Bright and clear. Saturday if I'm still on earth time. Brew up a cup of the finest from my coffee making kit and if you've ever seen one of those electric plug in teakettles you know how muy bien the critturs are; they heat water in an instant and then you pour over the mexican beans already ground, drip through the one cup filter and that's all she drank.

Thus fortified, it's a hike up the Truckee River trail alongside the river and about a mile along the way here come a couple ladies ankling along and one has a USMC T shirt on and I give her the old Semper Fi and keep on trudging and later, when I'm heading back, here they come heading back, too, backatcha and I ask if they are here for the Pop A Smoke reunion and the lady with the Marine T says, "Yes, we were at the dinner last night," and I respond, "Of course, I knew that, I knew I knew you, harumph, guffaw," continue on, doesn't that coffee work for the memory as well as the constitution, now I'm scurrying quite rapidly for the motel and the bathroom; for the four sh's of proper preparation in or out of the Corps: shower shave shit and shine.

They tole me about the Pop A Smoke conference room at the Hilton and the Vendor's room where you could buy all kinds of Marine Corps gear and memorabilia. I'd been looking for a Marine officer's belt and belt buckle so I went there to see they had one. The room was jampacked with tables and booths ful of everything from shirts to hats to jackets to photos to books to patches to stickers to pins to insignia, sold by former helicopter pilots; reminded me a little of a Grateful Dead parking lot.

I found the belt and buckle and have been wearing it ever since. I ordered a squadron hat and a name tag for my flight jacket. I bought a squadron patch. I wandered and talked and looked at all the photos and paintings and books and when I was done it it was getting close to take off time. I had a cross country venture in store.

When I knew I was going to Reno and that there would be a BBQ on Sunday at one of the squadron mate's house on Lake Tahoe I called my friends Wally and Roseanna Lourdeaux in Marin. They have a place in Tahoe and much to my pleasant surprise they would be there on Saturday and I could come and spend the night.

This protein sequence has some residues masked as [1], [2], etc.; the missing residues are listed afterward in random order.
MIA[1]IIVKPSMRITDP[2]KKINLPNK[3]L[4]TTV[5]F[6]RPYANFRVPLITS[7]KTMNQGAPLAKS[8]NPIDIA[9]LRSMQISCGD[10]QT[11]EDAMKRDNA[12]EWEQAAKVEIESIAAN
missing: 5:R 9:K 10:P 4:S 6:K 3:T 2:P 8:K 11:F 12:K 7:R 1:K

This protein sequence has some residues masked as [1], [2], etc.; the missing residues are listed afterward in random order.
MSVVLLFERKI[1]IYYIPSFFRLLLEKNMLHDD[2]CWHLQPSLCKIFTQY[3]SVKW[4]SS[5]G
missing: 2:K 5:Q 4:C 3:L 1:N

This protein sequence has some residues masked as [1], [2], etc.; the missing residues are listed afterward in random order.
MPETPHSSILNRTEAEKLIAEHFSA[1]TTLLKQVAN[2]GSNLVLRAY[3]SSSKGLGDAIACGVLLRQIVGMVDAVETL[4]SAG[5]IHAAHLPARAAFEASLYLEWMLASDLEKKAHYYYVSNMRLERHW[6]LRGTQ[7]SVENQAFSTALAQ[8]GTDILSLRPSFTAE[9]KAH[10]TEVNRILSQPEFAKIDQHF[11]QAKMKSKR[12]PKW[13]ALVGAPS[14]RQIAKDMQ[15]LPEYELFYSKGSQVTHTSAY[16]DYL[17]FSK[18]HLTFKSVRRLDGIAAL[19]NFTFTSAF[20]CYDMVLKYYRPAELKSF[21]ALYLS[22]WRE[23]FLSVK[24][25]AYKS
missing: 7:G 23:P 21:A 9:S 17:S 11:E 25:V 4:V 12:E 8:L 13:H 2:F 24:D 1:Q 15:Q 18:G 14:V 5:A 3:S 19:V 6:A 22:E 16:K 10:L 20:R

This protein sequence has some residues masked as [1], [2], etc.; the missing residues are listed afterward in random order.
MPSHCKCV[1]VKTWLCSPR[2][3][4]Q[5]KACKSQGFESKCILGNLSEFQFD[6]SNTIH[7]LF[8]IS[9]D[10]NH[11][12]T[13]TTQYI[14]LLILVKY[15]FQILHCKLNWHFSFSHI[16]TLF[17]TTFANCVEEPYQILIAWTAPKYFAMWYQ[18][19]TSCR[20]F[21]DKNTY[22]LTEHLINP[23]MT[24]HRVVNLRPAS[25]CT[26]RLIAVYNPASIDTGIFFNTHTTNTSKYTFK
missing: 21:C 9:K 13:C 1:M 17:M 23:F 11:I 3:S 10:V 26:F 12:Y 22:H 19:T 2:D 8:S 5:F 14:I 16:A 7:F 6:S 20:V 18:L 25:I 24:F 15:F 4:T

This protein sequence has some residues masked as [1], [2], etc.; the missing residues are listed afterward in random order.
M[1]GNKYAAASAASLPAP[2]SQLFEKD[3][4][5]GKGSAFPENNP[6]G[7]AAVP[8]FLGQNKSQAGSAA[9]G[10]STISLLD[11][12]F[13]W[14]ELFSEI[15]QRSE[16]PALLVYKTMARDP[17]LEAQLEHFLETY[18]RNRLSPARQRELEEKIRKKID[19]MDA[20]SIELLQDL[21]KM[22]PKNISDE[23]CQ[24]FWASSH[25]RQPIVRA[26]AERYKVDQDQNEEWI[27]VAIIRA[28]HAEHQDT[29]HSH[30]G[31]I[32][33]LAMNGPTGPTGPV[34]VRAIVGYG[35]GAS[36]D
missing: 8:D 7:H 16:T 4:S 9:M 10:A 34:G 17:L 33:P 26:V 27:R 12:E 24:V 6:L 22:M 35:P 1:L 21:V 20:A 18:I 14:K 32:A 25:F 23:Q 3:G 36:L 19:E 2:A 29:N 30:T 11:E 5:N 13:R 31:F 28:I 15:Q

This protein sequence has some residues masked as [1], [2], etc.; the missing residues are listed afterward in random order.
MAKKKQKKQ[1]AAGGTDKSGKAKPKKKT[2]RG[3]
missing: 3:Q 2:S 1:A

I headed out through Carson City and west on Route 50 up over the 7,147 feet, the highest I've been on the whole adventure and my that air is sweet but this road is a winding twisting trial of mind and body and agile adaptation, good thing I am incountry trained.

A successful rendevous with the Lourdeauxs at their place which turns out to be an old stagecoach home station with overnight facilities from around 1861 so there are plenty of bedrooms in the totally restored house.
Mark Twain worked on his book, ROUGHING IT, while staying there. Ambrose Bierce and Horace Greeley were also guests. It was known as Friday's station and later became the Edgewood station. Here's Wally on the porch which runs the full length of the front of the building with pillars holding up a second story porch.

Out back is the log structure from the same eara, the pony express building where the drivers stayed and where they corraled their horses. One of the drivers was a man named Monk who brooked no insolence. Once on a cold wet night when Monk was sipping whiskey to keep warm on the driver's seat he spotted a robber up ahead and quickly poured the whiskey all over himself and lolled in the seat as he drifted to a stop. The highwayman, ready to shoot the driver, instead, once he saw the drunken situation, didn't give Monk another look and opened the door and pointed his rifle at the passengers. Monk immediately struck him over the head with the mail bag, laying him flat. He drove on, cursing, not because of the attempted robbery, but because he no longer had any whiskey.

Bad man Brown also roamed the area. He was a killer in the east and a killer in the midwest and a killer in the west. Cross him and he'd gun you down. He was mad at a man named Van because Van had once supplied a gun to a youngster who tried to kill Brown but the tables got turned and the youngster was the one laid out in the cold cold ground. Brown went after Van but too many people were watching so Brown rode on down the trail. Van got a gang together, took a short cut, and when Brown arrived at the next stop Van, with his cohorts covering him, shot bad man Brown dead.